Functional imaging: a look at the command center -- MEDICA - World Forum for Medicine

Image: woman in a lab coat and disposable gloves choosing a sample from the brain bank; Copyright: UC Davis Health

AI: mapping the brain landscape for Alzheimer's disease

16.08.2019

A team of researchers lead by Brittany Dugger of UC Davis Health has been awarded a $3.8 million grant from the National Institute for Aging (NIA) to help define the neuropathology of Alzheimer's disease in Hispanic cohorts.
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Image: illustration of nanodestructive characterization of stem cell differentiation through exosomal miRNA detection; Copyright: Jin-Ho Lee/Rutgers University-New Brunswick

Nanotechnology: better stem cell transplantation research

15.08.2019

Nanotechnology developed at Rutgers University-New Brunswick could boost research on stem cell transplantation, which may help people with Alzheimer's disease, Parkinson's disease, other neurodegenerative diseases and central nervous system injuries.
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Image: PET imaging using the radiotracers FDG and florbetapir for analysis; Copyright: Penn Medicine

Imaging: brain's glucose consumption as a marker

08.08.2019

While the presence of beta-amyloid plaques in the brain may be a hallmark of Alzheimer's disease, giving patients an amyloid PET scan is not an effective method for measuring their cognitive function, according to a new study from researchers in the Perelman School of Medicine at the University of Pennsylvania and Thomas Jefferson University.
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Image: fingers with disposable gloves holding a blood sample; Copyright: panthermedia.net/alexraths

Diagnostics: new blood test for detecting Alzheimer's disease

10.07.2019

Researchers from Lund University have used a method to develop a new blood marker capable of detecting whether or not a person has Alzheimer’s disease. If the method is approved for clinical use, the researchers hope eventually to see it used as a diagnostic tool in primary healthcare. This autumn, they will start a trial in primary healthcare to test the technique.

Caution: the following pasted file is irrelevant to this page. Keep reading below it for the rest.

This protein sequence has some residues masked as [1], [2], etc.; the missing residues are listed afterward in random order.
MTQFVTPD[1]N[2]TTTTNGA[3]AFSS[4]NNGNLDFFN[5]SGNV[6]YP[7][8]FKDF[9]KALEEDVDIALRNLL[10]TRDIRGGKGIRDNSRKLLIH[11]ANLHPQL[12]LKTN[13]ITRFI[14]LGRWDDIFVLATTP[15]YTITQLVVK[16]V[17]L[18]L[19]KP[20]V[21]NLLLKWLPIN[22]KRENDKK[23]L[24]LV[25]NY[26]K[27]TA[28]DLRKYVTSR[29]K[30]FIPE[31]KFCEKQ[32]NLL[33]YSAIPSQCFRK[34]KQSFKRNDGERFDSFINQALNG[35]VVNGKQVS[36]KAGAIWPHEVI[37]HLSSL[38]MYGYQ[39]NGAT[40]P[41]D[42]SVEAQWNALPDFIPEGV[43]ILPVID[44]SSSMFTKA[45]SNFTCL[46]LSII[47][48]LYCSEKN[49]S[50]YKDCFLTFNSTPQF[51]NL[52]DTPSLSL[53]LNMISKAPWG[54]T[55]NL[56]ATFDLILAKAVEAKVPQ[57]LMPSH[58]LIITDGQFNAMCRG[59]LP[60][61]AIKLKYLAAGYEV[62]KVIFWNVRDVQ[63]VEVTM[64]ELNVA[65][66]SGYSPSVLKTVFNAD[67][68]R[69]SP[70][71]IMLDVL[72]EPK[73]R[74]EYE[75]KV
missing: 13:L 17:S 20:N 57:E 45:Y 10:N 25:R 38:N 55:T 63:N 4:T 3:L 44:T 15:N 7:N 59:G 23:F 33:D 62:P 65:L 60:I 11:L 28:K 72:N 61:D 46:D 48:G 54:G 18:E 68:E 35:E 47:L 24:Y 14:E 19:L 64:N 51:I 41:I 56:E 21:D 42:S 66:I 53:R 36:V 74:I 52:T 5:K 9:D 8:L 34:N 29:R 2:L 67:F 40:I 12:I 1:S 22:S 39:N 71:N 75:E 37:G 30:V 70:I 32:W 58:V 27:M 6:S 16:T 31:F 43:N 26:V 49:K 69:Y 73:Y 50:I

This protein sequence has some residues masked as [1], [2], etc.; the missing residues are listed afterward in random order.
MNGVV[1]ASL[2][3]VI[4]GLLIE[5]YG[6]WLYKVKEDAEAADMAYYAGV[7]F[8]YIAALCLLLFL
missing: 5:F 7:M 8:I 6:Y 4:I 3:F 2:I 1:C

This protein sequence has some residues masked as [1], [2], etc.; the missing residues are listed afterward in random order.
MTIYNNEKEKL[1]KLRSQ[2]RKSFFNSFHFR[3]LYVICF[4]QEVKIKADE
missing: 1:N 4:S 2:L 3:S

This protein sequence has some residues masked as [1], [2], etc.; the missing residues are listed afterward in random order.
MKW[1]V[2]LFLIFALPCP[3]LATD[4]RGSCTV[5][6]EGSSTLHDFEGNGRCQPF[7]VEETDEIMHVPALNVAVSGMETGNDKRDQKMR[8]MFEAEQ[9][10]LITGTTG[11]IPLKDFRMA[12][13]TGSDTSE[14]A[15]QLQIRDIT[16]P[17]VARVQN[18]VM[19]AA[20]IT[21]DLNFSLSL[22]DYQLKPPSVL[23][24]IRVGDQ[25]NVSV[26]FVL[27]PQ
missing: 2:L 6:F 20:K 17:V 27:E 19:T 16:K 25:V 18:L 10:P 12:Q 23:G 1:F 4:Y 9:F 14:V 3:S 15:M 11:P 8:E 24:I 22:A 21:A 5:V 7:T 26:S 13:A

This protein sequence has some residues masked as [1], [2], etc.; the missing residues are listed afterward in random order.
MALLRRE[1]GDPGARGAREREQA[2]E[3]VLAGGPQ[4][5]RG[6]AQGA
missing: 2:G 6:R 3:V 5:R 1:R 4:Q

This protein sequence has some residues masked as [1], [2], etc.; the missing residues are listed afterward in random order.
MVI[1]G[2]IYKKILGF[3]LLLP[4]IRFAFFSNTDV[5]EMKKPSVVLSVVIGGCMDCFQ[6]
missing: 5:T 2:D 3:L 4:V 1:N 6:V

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Image: hospital behind palm trees; Copyright: Florida Atlantic University

AI could be 'game changer' in detecting and managing Alzheimer's disease

27.06.2019

Worldwide, about 44 million people are living with Alzheimer's disease (AD) or a related form of dementia. Although 82 percent of seniors in the United States say it's important to have their thinking or memory checked, only 16 percent say they receive regular cognitive assessments.
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Image: patient with Parkinson`s playing with a puzzle; Copyright: panthermedia.net/AndrewLozovyi

Ultrasound: restoring dopaminergic pathway at Parkinson's

11.06.2019

While there are several thousand drugs available to treat brain diseases, they cannot penetrate the blood-brain barrier (BBB) into the brain. The BBB, which protects the brain from pathogens, also prevents most drugs from gaining access to the brain functional tissue, a well-known challenge to the treatment of all brain diseases including neurodegenerative disorders like Parkinson's disease.
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Image: group of people posing for the camera; Copyright: UAB Institut de Neurociencies

Diagnostic test: biomarker can diagnose Alzheimer's in its earliest stages

27.05.2019

Alzheimer's disease is the major cause of dementia and so far, no effective treatment can prevent, delay or stop its progression. We know that AD has an extensive prodromal stage (with initial symptoms preceding the disease) which lasts 15 to 20 years before clinical signs are evident. To envision an effective treatment for AD, we need to be able to accurately diagnose AD at its earliest stages.
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Bild: Mann liegt auf dem Boden, vor ihm der mobile Roboter mit Tablet; Copyright: Fraunhofer IPA

MobiKa – programmed to help

22.05.2019

Many illnesses or old age require help with everyday tasks. Unfortunately, family members or caregivers aren’t always available to lend a hand. The MobiKa mobile service robot is designed to offer support, deliver motivation and improve the quality of life of those in need.
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Image: CT scan open; Copyright: panthermedia.net/SimpleFoto

Functional imaging: a look at the command center

01.04.2019

All information from our body and the environment converges in our brain and is transformed into reactions in milliseconds. It is essential for medicine and research to know what our switching centre looks like. Functional methods are used to observe it more closely during work.
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Image: Patient during an fMRI examination; Copyright: panthermedia.net/Chris De Silver

Functional imaging: what makes the brain tick?

01.04.2019

Our brain is the command center of our body. This is where all information and impressions are collected and converted into responses and movements. Modern imaging techniques offer physicians and researchers unique insights into the actions of the human central nervous system. The functional imaging technique allows them to watch our brain in action.
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